While my biggest strength has always been listening, I discovered quite early in my Korean journey that I seem rely a lot on my other senses too. It didn’t really bother me until I started preparing for TOPIK 1. When doing the listening part I would suddenly feel all panicky because I couldn’t follow along as well as I usually could when watching dramas or anything else really.
Obviously it bothered my quite a lot and I immediately started to practice blind listening. It was incredible frustrating for such a long time, but never the less I started to improve. I would find small audio clips or news videos and then put all my focus into understanding the short clips while closing my eyes. In the beginning it didn’t work at all since my general Korean knowledge was quite lacking, but after some time I was able to at least catch most of the words even though I didn’t know their meaning. When I was doing other things or just felt to tired to fully focus on listening, then I would find longer clips and let them run as a background sound, hoping that it would still help my listening skills as well as my intonation. I feel that it did indeed work and this is basically how I met one of my best friends:
I found a few different ones while using my practically non-existing-google-skills. It worked out fine but after a while I discovered a site that seemed to have all the podcasts that I was listening to and a ton more. I have now been using this site for a little over 10 months (Find it here) and I find it incredibly helpful for my listening skills. There’s so many podcasts to choose from so there should be something interesting for everyone. Go check out the recent uploads, the most popular uploads or search for a topic that you like. Want news? Language learning podcasts? Radio-style podcasts? It’s all there.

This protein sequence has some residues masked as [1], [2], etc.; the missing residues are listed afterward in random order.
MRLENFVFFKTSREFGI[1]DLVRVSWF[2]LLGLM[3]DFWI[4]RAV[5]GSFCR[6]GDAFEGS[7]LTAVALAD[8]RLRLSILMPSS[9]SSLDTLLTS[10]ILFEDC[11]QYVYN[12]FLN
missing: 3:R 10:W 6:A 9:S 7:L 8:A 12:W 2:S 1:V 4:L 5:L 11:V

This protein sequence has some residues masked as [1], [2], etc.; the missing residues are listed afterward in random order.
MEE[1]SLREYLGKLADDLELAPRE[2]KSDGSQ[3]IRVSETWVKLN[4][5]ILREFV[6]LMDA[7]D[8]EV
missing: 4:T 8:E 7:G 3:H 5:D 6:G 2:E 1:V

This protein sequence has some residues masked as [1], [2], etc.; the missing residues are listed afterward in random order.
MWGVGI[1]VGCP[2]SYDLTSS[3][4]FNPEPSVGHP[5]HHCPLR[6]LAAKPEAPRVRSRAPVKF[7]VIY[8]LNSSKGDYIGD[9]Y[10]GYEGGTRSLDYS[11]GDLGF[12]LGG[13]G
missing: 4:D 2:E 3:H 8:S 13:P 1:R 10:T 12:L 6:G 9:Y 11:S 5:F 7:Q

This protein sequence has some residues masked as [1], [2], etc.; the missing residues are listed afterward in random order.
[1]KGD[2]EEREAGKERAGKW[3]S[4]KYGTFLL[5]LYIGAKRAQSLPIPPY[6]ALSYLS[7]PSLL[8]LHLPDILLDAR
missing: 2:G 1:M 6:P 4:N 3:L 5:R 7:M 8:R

Another reason to why I love this site is that they have an app that just makes everything incredible convenient. You can easily listen from your phone when you’re on the go and even if you don’t create an account, it’ll still remember your history and last played podcast. I listen to a lot of long podcasts which means that I often need to stop in the middle of an episode and I just LOVE the fact that it remembers how far I got and just starts me back up exactly where I left it.
I’m currently listening to a podcast called 소라소리 which is a series of free audio books. Each book usually has 1-4 episodes and each episode is around 1-1.5 hours long (Though they just started a new one which is 12 episodes long!) and you can even download them if you know you wont have internet access later. You can also skip back and forward with 10, 15, 20, or 30 seconds in one go, so you can easily listen to certain parts over and over again til you get it right, or you can easily go back if something interrupts you and causes you to loose focus.
In my case I just really enjoy audio books so I searched around and found 소라소리, but I got even more hooked when I discovered that Book 2 and 3 are both stories by Roald Dahl! If you have read about my London adventures then you might remember that I bought a book full of stories by him, and luckily both of the audio books are in my paperback as well! Double bonus! I just started book number 3, and I think I’ll just let it keep playing in order until I have listened to all of the current books. I definitely feel like this one is one of the more difficult podcasts as you only have one reader playing different roles and during certain dialogues the speaking gets really fast, but I still find it so helpful, challenging and kinda therapeutic too.
Wow this became a lot longer than expected. Anyway I just wanted to share my best friend and absolute favorite way for listening practice. There’s so much gold here! I hope this will be just as helpful to some of you guys, as it has been and still is for me!
3 thoughts on “Blind listening”
I’ve been trying to up my listening skills with podcasts as well. Could you elaborate on the way you use them, especially when you are listening to them intently? I find my vocabulary lacking, so without a transcript in hand how does one use an audio resource without getting lost?
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This post was mainly about sharing the resource but I think I’ll make a more detailed post on how I practice my listening. I have used a lot of different methods/resources and I have a few other ideas you can try out if you still find it difficult without a transcript. I’ll have it ready by Saturday as the latest. I hope you’ll find it useful!
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Thanks Camilla, appreciate it!